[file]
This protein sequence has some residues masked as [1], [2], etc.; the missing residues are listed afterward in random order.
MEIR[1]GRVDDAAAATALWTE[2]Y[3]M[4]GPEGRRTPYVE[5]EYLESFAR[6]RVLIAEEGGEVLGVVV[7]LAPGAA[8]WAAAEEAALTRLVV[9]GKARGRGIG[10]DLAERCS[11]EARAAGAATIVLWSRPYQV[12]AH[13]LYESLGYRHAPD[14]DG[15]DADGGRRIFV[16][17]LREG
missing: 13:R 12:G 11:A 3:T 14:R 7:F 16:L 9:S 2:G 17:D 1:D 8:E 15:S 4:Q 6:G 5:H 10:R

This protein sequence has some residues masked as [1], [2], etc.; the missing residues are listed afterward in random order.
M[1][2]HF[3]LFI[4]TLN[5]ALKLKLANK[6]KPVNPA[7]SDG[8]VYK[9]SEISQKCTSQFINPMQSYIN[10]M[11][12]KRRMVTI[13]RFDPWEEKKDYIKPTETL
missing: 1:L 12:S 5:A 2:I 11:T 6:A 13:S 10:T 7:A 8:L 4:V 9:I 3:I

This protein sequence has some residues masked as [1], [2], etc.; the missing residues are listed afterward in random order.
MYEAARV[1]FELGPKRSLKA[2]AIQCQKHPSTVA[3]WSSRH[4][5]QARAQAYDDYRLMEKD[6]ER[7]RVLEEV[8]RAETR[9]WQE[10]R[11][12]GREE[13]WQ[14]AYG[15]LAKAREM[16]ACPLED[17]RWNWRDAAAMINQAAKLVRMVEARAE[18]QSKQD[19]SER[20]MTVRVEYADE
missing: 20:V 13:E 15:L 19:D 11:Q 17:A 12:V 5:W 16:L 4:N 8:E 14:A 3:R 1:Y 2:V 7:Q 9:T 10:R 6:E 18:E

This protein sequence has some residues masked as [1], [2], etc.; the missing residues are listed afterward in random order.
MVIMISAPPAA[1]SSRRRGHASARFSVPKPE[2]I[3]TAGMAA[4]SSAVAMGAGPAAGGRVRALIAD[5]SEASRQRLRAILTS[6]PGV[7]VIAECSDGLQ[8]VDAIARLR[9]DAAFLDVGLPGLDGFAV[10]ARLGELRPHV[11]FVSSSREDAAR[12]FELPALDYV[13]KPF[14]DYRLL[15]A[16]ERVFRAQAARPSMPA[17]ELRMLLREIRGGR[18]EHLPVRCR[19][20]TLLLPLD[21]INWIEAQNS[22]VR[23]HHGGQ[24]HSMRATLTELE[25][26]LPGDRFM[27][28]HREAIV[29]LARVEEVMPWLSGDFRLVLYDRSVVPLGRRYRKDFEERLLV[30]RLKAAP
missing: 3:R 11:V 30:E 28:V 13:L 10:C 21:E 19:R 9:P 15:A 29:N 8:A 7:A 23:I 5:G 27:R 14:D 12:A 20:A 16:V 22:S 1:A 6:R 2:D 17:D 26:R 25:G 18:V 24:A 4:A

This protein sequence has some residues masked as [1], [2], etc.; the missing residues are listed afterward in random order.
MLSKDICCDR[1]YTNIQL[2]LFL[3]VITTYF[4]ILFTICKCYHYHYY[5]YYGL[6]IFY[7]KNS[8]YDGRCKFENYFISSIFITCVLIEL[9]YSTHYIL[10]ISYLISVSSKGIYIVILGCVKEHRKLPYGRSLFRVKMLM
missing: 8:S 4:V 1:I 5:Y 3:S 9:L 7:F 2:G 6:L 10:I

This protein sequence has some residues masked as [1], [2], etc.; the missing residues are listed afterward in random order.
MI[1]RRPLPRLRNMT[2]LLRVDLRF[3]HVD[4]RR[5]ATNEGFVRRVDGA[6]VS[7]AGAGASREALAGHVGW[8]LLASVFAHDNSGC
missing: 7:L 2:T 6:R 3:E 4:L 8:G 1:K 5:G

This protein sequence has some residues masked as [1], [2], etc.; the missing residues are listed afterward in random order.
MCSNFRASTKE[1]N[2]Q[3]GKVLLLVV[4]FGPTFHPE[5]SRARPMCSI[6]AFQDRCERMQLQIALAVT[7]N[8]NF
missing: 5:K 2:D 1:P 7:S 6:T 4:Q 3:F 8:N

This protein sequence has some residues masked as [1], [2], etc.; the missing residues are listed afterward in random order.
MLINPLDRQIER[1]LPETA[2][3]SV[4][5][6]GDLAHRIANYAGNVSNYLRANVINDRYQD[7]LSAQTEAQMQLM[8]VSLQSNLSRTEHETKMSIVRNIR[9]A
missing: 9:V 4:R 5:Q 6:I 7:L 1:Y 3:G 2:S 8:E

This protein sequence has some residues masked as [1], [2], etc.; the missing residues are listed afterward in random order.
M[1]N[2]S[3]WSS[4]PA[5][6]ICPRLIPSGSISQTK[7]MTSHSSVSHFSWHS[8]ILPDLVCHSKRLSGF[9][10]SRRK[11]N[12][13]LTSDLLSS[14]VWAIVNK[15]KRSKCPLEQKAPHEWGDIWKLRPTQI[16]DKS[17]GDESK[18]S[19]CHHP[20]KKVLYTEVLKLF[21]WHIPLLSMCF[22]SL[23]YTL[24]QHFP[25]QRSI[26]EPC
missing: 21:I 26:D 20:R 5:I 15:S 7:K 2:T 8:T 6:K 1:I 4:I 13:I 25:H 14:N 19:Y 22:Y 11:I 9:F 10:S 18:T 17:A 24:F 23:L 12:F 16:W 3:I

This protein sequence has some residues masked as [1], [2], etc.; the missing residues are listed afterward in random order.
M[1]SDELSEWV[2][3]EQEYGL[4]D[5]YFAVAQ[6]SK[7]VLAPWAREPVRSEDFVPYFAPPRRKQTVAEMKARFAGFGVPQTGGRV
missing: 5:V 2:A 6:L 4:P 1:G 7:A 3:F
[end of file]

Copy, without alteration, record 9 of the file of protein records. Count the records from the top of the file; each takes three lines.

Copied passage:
This protein sequence has some residues masked as [1], [2], etc.; the missing residues are listed afterward in random order.
M[1]N[2]S[3]WSS[4]PA[5][6]ICPRLIPSGSISQTK[7]MTSHSSVSHFSWHS[8]ILPDLVCHSKRLSGF[9][10]SRRK[11]N[12][13]LTSDLLSS[14]VWAIVNK[15]KRSKCPLEQKAPHEWGDIWKLRPTQI[16]DKS[17]GDESK[18]S[19]CHHP[20]KKVLYTEVLKLF[21]WHIPLLSMCF[22]SL[23]YTL[24]QHFP[25]QRSI[26]EPC
missing: 21:I 26:D 20:R 5:I 15:S 7:K 2:T 8:T 6:K 1:I 4:I 13:I 25:H 14:N 19:Y 22:Y 11:I 9:F 10:S 18:T 17:A 24:F 23:L 12:F 16:W 3:I